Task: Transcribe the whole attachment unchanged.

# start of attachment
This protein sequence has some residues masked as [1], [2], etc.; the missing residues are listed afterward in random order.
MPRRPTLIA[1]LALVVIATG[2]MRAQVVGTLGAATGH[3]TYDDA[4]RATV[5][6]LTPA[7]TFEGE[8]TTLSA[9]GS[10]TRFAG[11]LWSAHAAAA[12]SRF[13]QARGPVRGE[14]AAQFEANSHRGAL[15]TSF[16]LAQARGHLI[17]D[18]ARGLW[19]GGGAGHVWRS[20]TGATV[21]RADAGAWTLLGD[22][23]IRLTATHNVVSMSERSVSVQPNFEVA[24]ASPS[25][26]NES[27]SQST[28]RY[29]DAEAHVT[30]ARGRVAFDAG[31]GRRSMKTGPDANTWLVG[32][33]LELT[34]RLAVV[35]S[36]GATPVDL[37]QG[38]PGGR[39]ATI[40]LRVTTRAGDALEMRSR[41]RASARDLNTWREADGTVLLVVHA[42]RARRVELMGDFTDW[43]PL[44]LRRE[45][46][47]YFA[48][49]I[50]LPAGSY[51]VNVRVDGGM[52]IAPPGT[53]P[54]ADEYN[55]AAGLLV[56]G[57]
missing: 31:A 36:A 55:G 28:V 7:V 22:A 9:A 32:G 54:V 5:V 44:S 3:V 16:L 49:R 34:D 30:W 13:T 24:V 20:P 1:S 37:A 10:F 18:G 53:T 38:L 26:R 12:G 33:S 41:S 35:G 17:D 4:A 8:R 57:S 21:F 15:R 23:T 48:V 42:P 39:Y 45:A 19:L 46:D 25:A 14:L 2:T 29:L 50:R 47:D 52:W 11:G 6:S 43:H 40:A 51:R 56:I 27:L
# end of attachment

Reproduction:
This protein sequence has some residues masked as [1], [2], etc.; the missing residues are listed afterward in random order.
MPRRPTLIA[1]LALVVIATG[2]MRAQVVGTLGAATGH[3]TYDDA[4]RATV[5][6]LTPA[7]TFEGE[8]TTLSA[9]GS[10]TRFAG[11]LWSAHAAAA[12]SRF[13]QARGPVRGE[14]AAQFEANSHRGAL[15]TSF[16]LAQARGHLI[17]D[18]ARGLW[19]GGGAGHVWRS[20]TGATV[21]RADAGAWTLLGD[22][23]IRLTATHNVVSMSERSVSVQPNFEVA[24]ASPS[25][26]NES[27]SQST[28]RY[29]DAEAHVT[30]ARGRVAFDAG[31]GRRSMKTGPDANTWLVG[32][33]LELT[34]RLAVV[35]S[36]GATPVDL[37]QG[38]PGGR[39]ATI[40]LRVTTRAGDALEMRSR[41]RASARDLNTWREADGTVLLVVHA[42]RARRVELMGDFTDW[43]PL[44]LRRE[45][46][47]YFA[48][49]I[50]LPAGSY[51]VNVRVDGGM[52]IAPPGT[53]P[54]ADEYN[55]AAGLLV[56]G[57]
missing: 31:A 36:A 55:G 28:V 7:V 22:A 9:A 32:G 54:V 5:V 44:S 3:V 16:L 49:R 34:D 30:W 13:T 24:V 20:P 1:S 37:A 10:F 18:G 53:T 38:L 26:R 12:G 33:S 41:S 35:G 17:D 4:A 8:R 57:S 21:F 15:R 23:T 48:V 42:P 39:Y 45:A 19:L 46:D 25:A 14:L 2:T 29:L 50:R 47:D 52:W 11:G 6:S 43:H 40:A 51:R 56:I 27:L